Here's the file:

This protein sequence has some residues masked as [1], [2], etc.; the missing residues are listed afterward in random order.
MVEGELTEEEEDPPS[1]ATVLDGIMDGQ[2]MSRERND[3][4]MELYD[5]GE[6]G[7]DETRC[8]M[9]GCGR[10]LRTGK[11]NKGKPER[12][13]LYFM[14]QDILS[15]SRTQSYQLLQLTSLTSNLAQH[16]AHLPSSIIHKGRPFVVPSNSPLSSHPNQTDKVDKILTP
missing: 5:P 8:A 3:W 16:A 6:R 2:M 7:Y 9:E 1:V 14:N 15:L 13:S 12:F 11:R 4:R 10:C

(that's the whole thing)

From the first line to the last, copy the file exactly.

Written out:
This protein sequence has some residues masked as [1], [2], etc.; the missing residues are listed afterward in random order.
MVEGELTEEEEDPPS[1]ATVLDGIMDGQ[2]MSRERND[3][4]MELYD[5]GE[6]G[7]DETRC[8]M[9]GCGR[10]LRTGK[11]NKGKPER[12][13]LYFM[14]QDILS[15]SRTQSYQLLQLTSLTSNLAQH[16]AHLPSSIIHKGRPFVVPSNSPLSSHPNQTDKVDKILTP
missing: 5:P 8:A 3:W 16:A 6:R 2:M 7:Y 9:E 1:V 14:N 15:L 13:S 12:F 11:R 4:R 10:C